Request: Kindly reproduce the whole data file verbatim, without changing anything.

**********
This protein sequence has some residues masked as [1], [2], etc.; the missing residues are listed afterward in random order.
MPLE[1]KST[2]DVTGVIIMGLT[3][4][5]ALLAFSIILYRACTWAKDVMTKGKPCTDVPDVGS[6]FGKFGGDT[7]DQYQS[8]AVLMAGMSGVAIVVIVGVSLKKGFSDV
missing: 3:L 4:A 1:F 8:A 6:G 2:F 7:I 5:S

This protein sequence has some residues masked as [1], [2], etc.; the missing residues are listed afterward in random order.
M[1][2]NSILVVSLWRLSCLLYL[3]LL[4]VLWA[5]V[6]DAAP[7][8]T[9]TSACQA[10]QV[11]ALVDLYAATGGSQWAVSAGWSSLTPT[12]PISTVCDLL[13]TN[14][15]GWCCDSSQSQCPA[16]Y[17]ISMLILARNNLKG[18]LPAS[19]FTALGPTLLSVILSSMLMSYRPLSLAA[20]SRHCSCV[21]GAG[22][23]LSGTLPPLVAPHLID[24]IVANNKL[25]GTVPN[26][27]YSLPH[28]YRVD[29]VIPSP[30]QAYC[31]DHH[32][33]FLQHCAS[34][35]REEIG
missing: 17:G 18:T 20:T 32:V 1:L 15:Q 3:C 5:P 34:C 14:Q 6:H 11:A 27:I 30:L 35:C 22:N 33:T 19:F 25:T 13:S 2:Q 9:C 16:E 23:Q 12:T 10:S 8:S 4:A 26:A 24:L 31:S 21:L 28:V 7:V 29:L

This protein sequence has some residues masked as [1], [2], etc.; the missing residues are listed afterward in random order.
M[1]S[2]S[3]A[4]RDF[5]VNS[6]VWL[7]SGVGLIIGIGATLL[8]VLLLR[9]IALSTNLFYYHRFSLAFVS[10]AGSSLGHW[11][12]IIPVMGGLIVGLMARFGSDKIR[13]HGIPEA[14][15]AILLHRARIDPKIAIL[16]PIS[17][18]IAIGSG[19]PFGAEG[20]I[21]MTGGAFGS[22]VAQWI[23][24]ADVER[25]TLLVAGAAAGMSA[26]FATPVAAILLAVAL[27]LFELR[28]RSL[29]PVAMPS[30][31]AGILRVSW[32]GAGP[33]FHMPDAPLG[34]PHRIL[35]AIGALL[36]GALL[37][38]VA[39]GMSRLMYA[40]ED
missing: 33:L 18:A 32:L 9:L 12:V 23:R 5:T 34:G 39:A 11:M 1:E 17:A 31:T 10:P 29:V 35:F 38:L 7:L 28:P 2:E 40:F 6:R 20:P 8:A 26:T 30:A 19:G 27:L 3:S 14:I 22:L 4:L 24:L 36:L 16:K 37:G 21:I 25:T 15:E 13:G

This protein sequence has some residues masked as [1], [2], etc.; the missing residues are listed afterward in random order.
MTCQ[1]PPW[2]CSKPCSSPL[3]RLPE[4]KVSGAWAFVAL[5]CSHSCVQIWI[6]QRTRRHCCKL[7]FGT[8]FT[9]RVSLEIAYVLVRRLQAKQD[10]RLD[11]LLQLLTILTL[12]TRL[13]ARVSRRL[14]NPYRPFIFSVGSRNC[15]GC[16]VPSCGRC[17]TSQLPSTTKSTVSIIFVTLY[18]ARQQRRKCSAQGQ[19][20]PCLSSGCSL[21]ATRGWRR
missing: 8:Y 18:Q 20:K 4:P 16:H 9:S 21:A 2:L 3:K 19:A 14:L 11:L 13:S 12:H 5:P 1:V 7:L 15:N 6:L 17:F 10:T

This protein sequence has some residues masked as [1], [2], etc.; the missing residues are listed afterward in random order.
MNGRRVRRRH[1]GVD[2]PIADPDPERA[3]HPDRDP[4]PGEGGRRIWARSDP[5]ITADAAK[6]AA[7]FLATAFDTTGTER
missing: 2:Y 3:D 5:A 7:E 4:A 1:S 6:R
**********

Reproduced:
This protein sequence has some residues masked as [1], [2], etc.; the missing residues are listed afterward in random order.
MPLE[1]KST[2]DVTGVIIMGLT[3][4][5]ALLAFSIILYRACTWAKDVMTKGKPCTDVPDVGS[6]FGKFGGDT[7]DQYQS[8]AVLMAGMSGVAIVVIVGVSLKKGFSDV
missing: 3:L 4:A 1:F 8:A 6:G 2:F 7:I 5:S

This protein sequence has some residues masked as [1], [2], etc.; the missing residues are listed afterward in random order.
M[1][2]NSILVVSLWRLSCLLYL[3]LL[4]VLWA[5]V[6]DAAP[7][8]T[9]TSACQA[10]QV[11]ALVDLYAATGGSQWAVSAGWSSLTPT[12]PISTVCDLL[13]TN[14][15]GWCCDSSQSQCPA[16]Y[17]ISMLILARNNLKG[18]LPAS[19]FTALGPTLLSVILSSMLMSYRPLSLAA[20]SRHCSCV[21]GAG[22][23]LSGTLPPLVAPHLID[24]IVANNKL[25]GTVPN[26][27]YSLPH[28]YRVD[29]VIPSP[30]QAYC[31]DHH[32][33]FLQHCAS[34][35]REEIG
missing: 17:G 18:T 20:T 32:V 1:L 15:Q 3:C 5:P 34:C 14:Q 6:H 11:A 27:I 30:L 35:C 22:N 33:T 19:F 25:T 13:S 2:Q 9:C 16:E 23:Q 12:T 10:S 8:S 4:A 26:A 24:L 31:S 21:L 28:V 7:V 29:L

This protein sequence has some residues masked as [1], [2], etc.; the missing residues are listed afterward in random order.
M[1]S[2]S[3]A[4]RDF[5]VNS[6]VWL[7]SGVGLIIGIGATLL[8]VLLLR[9]IALSTNLFYYHRFSLAFVS[10]AGSSLGHW[11][12]IIPVMGGLIVGLMARFGSDKIR[13]HGIPEA[14][15]AILLHRARIDPKIAIL[16]PIS[17][18]IAIGSG[19]PFGAEG[20]I[21]MTGGAFGS[22]VAQWI[23][24]ADVER[25]TLLVAGAAAGMSA[26]FATPVAAILLAVAL[27]LFELR[28]RSL[29]PVAMPS[30][31]AGILRVSW[32]GAGP[33]FHMPDAPLG[34]PHRIL[35]AIGALL[36]GALL[37][38]VA[39]GMSRLMYA[40]ED
missing: 33:L 18:A 32:L 9:L 12:V 23:R 5:T 34:G 39:A 11:M 1:E 17:A 31:T 10:P 29:V 35:F 38:L 7:L 28:P 2:E 40:F 6:R 20:P 8:A 26:T 30:A 19:G 27:L 3:S 14:I 22:L 4:L 24:L 36:L 16:K 37:G 21:I 25:T 15:E 13:G

This protein sequence has some residues masked as [1], [2], etc.; the missing residues are listed afterward in random order.
MTCQ[1]PPW[2]CSKPCSSPL[3]RLPE[4]KVSGAWAFVAL[5]CSHSCVQIWI[6]QRTRRHCCKL[7]FGT[8]FT[9]RVSLEIAYVLVRRLQAKQD[10]RLD[11]LLQLLTILTL[12]TRL[13]ARVSRRL[14]NPYRPFIFSVGSRNC[15]GC[16]VPSCGRC[17]TSQLPSTTKSTVSIIFVTLY[18]ARQQRRKCSAQGQ[19][20]PCLSSGCSL[21]ATRGWRR
missing: 8:Y 18:Q 20:K 4:P 16:H 9:S 21:A 2:L 3:K 19:A 14:L 11:L 13:S 12:H 5:P 1:V 7:L 15:N 6:L 17:F 10:T

This protein sequence has some residues masked as [1], [2], etc.; the missing residues are listed afterward in random order.
MNGRRVRRRH[1]GVD[2]PIADPDPERA[3]HPDRDP[4]PGEGGRRIWARSDP[5]ITADAAK[6]AA[7]FLATAFDTTGTER
missing: 2:Y 3:D 5:A 7:E 4:A 1:S 6:R